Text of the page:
Catholic health organisations united in Melbourne yesterday, to discuss the need for equitable access to palliative care at end of life.
Convening at the Australian Catholic University, representatives from aged care, hospitals and health care, noted the importance of broadening access to the model of care practiced by Catholic organisations in various settings.
Led by Catholic Health Australia, the meeting comes as the Voluntary Assisted Dying Act 2017 is set to roll out in Victoria in June this year.
For the first time, Catholic organisations have worked together to build on the centuries old practice of providing multidisciplinary support to people in their final months of life.
Launch of the (VIC) Response Taskforce core principles incorporated the Clinical Governance Framework anticipated to be adopted by Catholic organisations.
‘Our care for people who are sick, frail, aged or disabled is founded on love and respect for the inherent dignity of every human being.’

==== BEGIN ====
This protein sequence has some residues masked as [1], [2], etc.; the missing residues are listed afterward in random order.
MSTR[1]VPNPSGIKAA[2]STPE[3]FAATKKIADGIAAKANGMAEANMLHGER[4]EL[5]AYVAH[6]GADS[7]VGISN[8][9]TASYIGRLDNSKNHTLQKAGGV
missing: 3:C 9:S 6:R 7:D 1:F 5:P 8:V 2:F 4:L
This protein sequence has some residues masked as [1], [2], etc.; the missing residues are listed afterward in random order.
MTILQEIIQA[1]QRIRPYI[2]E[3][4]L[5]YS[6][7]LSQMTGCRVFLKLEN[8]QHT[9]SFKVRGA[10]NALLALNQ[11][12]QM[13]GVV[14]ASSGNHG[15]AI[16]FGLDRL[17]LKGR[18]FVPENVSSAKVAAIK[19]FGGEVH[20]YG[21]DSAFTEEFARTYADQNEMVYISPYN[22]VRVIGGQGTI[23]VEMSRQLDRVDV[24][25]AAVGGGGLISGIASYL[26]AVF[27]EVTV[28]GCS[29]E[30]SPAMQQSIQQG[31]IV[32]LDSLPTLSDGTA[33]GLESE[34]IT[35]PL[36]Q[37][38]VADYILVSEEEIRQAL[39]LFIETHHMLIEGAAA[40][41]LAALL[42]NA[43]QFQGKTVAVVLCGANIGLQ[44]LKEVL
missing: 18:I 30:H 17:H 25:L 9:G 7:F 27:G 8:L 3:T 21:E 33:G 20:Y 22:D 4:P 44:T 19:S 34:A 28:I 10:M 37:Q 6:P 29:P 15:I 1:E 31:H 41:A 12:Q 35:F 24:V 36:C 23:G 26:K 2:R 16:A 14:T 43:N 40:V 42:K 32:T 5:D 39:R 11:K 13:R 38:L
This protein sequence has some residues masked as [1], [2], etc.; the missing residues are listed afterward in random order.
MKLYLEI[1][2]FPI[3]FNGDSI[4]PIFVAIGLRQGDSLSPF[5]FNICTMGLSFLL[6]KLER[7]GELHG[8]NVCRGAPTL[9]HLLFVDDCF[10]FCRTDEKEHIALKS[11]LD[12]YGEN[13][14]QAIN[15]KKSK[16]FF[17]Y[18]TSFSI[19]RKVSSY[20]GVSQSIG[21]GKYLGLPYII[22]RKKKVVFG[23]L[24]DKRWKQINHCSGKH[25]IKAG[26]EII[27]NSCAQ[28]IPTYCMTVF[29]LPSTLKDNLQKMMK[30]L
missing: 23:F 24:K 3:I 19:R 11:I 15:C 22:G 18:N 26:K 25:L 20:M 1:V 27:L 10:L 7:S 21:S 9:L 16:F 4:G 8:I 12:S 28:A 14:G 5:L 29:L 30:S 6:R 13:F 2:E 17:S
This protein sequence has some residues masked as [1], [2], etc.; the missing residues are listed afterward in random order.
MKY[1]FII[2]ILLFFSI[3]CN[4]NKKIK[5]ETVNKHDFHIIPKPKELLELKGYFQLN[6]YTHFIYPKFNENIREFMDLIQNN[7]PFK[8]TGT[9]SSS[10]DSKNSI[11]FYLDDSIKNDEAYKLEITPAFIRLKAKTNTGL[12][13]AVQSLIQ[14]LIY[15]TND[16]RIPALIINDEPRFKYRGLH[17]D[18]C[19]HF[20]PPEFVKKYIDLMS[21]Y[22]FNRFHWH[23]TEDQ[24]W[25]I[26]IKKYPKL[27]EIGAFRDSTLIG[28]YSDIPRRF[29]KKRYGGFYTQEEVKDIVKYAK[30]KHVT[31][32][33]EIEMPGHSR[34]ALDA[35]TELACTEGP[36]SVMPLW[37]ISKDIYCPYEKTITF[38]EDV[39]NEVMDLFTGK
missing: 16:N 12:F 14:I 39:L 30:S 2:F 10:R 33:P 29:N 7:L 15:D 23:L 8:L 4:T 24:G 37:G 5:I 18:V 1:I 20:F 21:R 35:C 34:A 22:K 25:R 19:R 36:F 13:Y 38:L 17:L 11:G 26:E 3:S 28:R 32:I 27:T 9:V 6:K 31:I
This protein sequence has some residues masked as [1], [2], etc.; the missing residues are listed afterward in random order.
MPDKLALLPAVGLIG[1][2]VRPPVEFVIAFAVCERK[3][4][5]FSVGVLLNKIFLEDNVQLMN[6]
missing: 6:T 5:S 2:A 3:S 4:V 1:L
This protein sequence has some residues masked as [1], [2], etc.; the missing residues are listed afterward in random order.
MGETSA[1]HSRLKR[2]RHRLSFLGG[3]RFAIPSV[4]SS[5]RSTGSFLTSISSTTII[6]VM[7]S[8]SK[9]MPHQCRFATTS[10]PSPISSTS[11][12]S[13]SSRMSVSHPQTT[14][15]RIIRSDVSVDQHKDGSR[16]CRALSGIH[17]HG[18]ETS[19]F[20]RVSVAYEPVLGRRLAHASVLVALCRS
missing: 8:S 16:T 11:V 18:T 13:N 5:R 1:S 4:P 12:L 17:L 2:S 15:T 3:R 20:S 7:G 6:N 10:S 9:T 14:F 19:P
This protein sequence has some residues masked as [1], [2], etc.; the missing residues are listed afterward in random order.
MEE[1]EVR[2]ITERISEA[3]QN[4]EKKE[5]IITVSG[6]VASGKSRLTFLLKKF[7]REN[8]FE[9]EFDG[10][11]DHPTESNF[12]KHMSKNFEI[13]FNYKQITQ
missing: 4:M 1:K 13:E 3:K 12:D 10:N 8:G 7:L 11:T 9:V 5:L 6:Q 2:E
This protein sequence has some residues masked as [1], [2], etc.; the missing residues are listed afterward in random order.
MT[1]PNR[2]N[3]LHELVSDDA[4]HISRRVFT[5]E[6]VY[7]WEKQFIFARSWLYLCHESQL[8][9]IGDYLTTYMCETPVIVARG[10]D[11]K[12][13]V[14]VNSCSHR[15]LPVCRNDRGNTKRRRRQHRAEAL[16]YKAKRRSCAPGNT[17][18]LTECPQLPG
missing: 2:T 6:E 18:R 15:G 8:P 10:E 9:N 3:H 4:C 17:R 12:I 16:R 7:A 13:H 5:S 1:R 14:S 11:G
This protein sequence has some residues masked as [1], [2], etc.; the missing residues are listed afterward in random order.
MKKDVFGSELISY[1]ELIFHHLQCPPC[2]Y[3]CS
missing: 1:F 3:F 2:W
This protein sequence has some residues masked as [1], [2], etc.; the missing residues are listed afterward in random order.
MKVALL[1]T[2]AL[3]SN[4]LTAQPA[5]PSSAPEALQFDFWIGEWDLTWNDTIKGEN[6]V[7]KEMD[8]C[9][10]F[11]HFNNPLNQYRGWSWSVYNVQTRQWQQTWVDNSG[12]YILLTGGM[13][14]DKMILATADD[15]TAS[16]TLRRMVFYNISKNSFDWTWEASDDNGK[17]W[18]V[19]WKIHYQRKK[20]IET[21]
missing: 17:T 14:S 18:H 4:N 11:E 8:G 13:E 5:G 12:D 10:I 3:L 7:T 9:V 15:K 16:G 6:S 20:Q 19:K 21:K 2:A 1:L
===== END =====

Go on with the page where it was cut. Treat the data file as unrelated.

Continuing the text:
Associate Professor Natasha Michael from Cabrini summed up the day by celebrating the strength of the human spirit saying as people we are always hopeful.
Professor Michael believes today’s healthcare professionals, are writing today’s Gospel.
‘People who are sick, respond to authenticity.’
The day provided a framework for ongoing advocacy and work to improve equitable access to palliative care and providing a strong alternative to Voluntary Assisted Dying.
The CHA Taskforce organisations include Calvary, Villa Maria Catholic Homes, St John of God Health Care, Cabrini, Catholic Healthcare, St Vincents Health Australia and Mercy Health.